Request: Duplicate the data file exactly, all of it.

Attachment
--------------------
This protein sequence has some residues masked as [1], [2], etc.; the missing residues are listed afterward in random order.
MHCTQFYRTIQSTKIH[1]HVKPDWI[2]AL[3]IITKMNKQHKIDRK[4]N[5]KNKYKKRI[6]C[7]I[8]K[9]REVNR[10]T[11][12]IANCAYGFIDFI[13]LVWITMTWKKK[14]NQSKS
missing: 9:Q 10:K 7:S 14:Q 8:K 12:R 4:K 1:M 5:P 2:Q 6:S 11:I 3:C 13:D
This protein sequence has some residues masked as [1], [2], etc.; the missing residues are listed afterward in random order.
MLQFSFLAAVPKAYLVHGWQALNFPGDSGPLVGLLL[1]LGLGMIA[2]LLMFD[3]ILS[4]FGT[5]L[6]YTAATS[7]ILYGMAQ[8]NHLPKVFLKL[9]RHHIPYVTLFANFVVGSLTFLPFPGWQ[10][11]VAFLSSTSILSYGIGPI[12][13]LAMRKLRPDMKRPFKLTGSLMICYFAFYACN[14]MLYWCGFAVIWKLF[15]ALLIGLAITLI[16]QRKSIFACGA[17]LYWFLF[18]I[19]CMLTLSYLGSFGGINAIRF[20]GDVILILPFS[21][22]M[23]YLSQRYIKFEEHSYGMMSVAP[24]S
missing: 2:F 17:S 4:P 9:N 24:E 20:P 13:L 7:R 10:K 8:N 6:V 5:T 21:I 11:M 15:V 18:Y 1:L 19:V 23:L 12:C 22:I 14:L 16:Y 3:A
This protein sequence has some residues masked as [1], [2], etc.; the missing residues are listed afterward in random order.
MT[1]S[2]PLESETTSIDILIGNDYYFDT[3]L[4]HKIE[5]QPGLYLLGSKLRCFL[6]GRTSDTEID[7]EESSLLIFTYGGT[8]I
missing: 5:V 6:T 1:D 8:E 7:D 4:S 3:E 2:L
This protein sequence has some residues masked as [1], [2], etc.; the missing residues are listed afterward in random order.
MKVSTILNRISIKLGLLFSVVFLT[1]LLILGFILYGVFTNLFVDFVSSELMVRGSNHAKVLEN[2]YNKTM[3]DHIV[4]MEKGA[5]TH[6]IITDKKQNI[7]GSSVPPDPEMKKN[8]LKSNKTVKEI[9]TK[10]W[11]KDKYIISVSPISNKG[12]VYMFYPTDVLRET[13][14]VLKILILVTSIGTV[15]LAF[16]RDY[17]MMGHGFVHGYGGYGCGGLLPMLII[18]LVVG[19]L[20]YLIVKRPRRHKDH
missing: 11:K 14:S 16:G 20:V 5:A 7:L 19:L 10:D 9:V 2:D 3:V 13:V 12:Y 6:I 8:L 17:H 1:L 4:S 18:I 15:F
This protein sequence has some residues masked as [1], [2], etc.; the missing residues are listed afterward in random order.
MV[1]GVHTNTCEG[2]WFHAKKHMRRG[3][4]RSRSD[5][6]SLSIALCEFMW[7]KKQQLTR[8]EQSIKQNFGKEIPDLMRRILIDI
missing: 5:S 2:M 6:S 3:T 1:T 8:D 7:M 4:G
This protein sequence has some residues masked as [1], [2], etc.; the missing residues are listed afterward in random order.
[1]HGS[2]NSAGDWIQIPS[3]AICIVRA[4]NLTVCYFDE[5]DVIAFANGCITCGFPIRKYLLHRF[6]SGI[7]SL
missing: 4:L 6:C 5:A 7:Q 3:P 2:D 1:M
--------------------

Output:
This protein sequence has some residues masked as [1], [2], etc.; the missing residues are listed afterward in random order.
MHCTQFYRTIQSTKIH[1]HVKPDWI[2]AL[3]IITKMNKQHKIDRK[4]N[5]KNKYKKRI[6]C[7]I[8]K[9]REVNR[10]T[11][12]IANCAYGFIDFI[13]LVWITMTWKKK[14]NQSKS
missing: 9:Q 10:K 7:S 14:Q 8:K 12:R 4:K 1:M 5:P 2:Q 6:S 11:I 3:C 13:D
This protein sequence has some residues masked as [1], [2], etc.; the missing residues are listed afterward in random order.
MLQFSFLAAVPKAYLVHGWQALNFPGDSGPLVGLLL[1]LGLGMIA[2]LLMFD[3]ILS[4]FGT[5]L[6]YTAATS[7]ILYGMAQ[8]NHLPKVFLKL[9]RHHIPYVTLFANFVVGSLTFLPFPGWQ[10][11]VAFLSSTSILSYGIGPI[12][13]LAMRKLRPDMKRPFKLTGSLMICYFAFYACN[14]MLYWCGFAVIWKLF[15]ALLIGLAITLI[16]QRKSIFACGA[17]LYWFLF[18]I[19]CMLTLSYLGSFGGINAIRF[20]GDVILILPFS[21][22]M[23]YLSQRYIKFEEHSYGMMSVAP[24]S
missing: 2:F 17:S 4:P 9:N 24:E 20:P 13:L 7:R 10:K 8:N 6:V 5:T 21:I 11:M 15:V 18:Y 1:L 19:V 23:L 12:C 22:I 14:L 16:Y 3:A
This protein sequence has some residues masked as [1], [2], etc.; the missing residues are listed afterward in random order.
MT[1]S[2]PLESETTSIDILIGNDYYFDT[3]L[4]HKIE[5]QPGLYLLGSKLRCFL[6]GRTSDTEID[7]EESSLLIFTYGGT[8]I
missing: 5:V 6:T 1:D 8:E 7:D 4:S 3:E 2:L
This protein sequence has some residues masked as [1], [2], etc.; the missing residues are listed afterward in random order.
MKVSTILNRISIKLGLLFSVVFLT[1]LLILGFILYGVFTNLFVDFVSSELMVRGSNHAKVLEN[2]YNKTM[3]DHIV[4]MEKGA[5]TH[6]IITDKKQNI[7]GSSVPPDPEMKKN[8]LKSNKTVKEI[9]TK[10]W[11]KDKYIISVSPISNKG[12]VYMFYPTDVLRET[13][14]VLKILILVTSIGTV[15]LAF[16]RDY[17]MMGHGFVHGYGGYGCGGLLPMLII[18]LVVG[19]L[20]YLIVKRPRRHKDH
missing: 11:K 14:S 16:G 20:V 5:A 7:L 19:L 10:D 9:V 2:D 3:V 13:V 12:Y 6:I 8:L 17:H 1:L 4:S 18:I 15:F
This protein sequence has some residues masked as [1], [2], etc.; the missing residues are listed afterward in random order.
MV[1]GVHTNTCEG[2]WFHAKKHMRRG[3][4]RSRSD[5][6]SLSIALCEFMW[7]KKQQLTR[8]EQSIKQNFGKEIPDLMRRILIDI
missing: 5:S 2:M 6:S 3:T 1:T 8:D 7:M 4:G
This protein sequence has some residues masked as [1], [2], etc.; the missing residues are listed afterward in random order.
[1]HGS[2]NSAGDWIQIPS[3]AICIVRA[4]NLTVCYFDE[5]DVIAFANGCITCGFPIRKYLLHRF[6]SGI[7]SL
missing: 4:L 6:C 5:A 7:Q 3:P 2:D 1:M